I’ve been a visitor to Denali National Park since 1975 and each time I approach the entrance, I feel a strange elation–for I’ve learned from experience, anything can happen here. This vast wildness fuels the wild naturalness in me. I both relax into the letting go of all my roles in life as I pass the final checkpoint at Savage River and then tense with the excitement what may happen here where I’m not in control–where beauty may overwhelm me or wildlife thrill me or an awakening may come here just being close to Denali itself.
Once I literally bumped into a moose as I hiked through a thick spruce forest during the rutting season. My partner was calling for the bull, but instead we bumped into one of his harem, eyes red, hormones flowing. I was so close I looked up into her nostrils that were flaring, ears laid back and eyes wide open. She didn’t move, but she huffed, her breath hitting my face. I didn’t move either. I stared into her fear and confusion and she into mine. Then I backed away, saying soothing words, “There, there, momma, so sorry, so sorry,” and she granted me the mercy of standing still while I backed away. She could have stomped me down, but instead we were wild and close.
I once saw caribou in the rain on the Toklat River so near I felt I could be part of the migration. I still remember that bend in the wide braided river where they were moving to an ancient rhythm that I couldn’t sense. But I felt their purpose and a kind of wisdom old and slow. Their eyes shifted to take me in as I sat and sketched them. A pause. And then a continued slow, undeterred walk to the inner siren that moved them one and all down that gray slate river, leaving me behind and just a little desolate.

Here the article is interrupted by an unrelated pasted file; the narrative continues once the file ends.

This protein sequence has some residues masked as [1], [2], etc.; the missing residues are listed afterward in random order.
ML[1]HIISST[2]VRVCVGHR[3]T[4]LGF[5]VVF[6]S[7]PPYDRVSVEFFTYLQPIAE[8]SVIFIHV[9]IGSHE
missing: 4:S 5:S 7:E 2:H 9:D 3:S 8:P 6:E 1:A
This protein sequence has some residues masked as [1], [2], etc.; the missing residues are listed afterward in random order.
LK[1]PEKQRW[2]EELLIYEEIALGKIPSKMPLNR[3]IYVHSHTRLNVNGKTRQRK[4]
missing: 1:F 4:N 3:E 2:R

And once I saw the rare jaeger, hovering about the muted green tundra. The bus driver stopped and jumped up out of excitement to point it out to the six of us on the nearly vacant bus. It was raining hard, yet just then, in that very moment, the clouds parted and a shaft of sun spotlighted the rare and beautiful bird as it searched for sustenance, glistening and sparkling in the raining sun; and for a few moments I did not know I was a soggy tired body in a bus. I was the rain and the sun and the ferocious intent of that bird.
And once I was making noise as I walked up Tattler Creek, the creek making almost as much noise gurgling and chuckling and most likely gossiping as was its namesake, when a golden grizzly broke out of the alders and brush up above me. She had heard me and chose to give me my leave. How humbling when she was the queen of this place. With one swat, she could have barreled over me, impatient with the intrusion. But she showed me compromise. Her body moved effortlessly up the steep side of the canyon, body golden and flowing, her head and legs a dark brown. I began to breathe again, felt my aliveness.
And this was the place I first climbed a real Alaskan mountain. I was helping out with a sheep survey with a biologist friend of mine. We were on our way up to count Dall sheep on Igloo Mountain. It was thus the first time I also learned about how to weave my way through alders, which always seem to be at the base of the mountain. If you fight them, they will fight you back. But if you go slowly and feel the branches and where they give, you can almost feel elegant in the process. The slope suddenly steepened after breaking through the alders and I couldn’t stand up anymore. With my hands clutching for a hold and my feet searching for purchase, each step was an effort. Lungs burning and calves aching, I was taking big steps to keep up, but then my partner whispered, “Small steps, small steps.” I adjusted. I felt the rightness of this rhythm. Small steps changed my breathing, and I felt the needed surrender to the terrain. We climbed and traversed until near the top, the slope eased and we were in the wonder of alpine flowers–dryas octopetala, moss campion, pink pincushion, dwarf harebells–all clinging to a scratch of tundra. It was here at the very top that the Dall rams abide. We could follow their narrow trail, marked with tufts of white hollow hair and little balls of scat. At one point, I made the mistake of looking down. Only six inches of trail kept me from plunging a couple thousand feet down a rocky slope. I wavered. But I was already on the trail. My only choice was to do as I had done. To focus on what was right in front of me and take another step. We found those Dall rams, crawling on our bellies, slowly, taking our time. The thrill of seeing those regal animals on that mountain top altered my soul.